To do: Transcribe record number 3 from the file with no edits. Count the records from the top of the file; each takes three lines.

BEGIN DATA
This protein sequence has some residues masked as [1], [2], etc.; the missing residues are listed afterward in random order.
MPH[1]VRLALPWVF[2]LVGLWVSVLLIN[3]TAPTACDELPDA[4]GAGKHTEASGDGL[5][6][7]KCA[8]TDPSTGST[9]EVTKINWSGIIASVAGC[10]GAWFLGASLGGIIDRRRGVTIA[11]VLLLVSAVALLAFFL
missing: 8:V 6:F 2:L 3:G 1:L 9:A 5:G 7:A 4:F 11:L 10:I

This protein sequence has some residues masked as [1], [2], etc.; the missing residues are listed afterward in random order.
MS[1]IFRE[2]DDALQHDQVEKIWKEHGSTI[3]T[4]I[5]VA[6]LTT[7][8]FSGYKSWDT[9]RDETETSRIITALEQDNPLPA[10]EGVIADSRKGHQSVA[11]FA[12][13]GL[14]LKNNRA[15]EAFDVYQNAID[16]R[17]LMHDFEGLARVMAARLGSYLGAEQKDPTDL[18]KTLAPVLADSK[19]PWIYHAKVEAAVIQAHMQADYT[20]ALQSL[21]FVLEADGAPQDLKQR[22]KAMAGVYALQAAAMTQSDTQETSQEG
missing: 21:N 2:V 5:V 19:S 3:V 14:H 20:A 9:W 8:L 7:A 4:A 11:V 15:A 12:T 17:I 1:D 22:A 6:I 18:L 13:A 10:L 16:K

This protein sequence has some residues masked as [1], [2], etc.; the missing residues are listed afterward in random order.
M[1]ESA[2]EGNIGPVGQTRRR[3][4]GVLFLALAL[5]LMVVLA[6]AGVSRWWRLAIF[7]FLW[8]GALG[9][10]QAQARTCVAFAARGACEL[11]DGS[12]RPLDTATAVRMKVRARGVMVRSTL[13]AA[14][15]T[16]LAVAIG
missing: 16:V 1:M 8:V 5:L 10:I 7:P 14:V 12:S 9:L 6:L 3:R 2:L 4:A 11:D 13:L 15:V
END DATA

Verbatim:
This protein sequence has some residues masked as [1], [2], etc.; the missing residues are listed afterward in random order.
M[1]ESA[2]EGNIGPVGQTRRR[3][4]GVLFLALAL[5]LMVVLA[6]AGVSRWWRLAIF[7]FLW[8]GALG[9][10]QAQARTCVAFAARGACEL[11]DGS[12]RPLDTATAVRMKVRARGVMVRSTL[13]AA[14][15]T[16]LAVAIG
missing: 16:V 1:M 8:V 5:L 10:I 7:P 14:V 12:S 9:L 6:L 3:R 2:L 4:A 11:D 13:L 15:V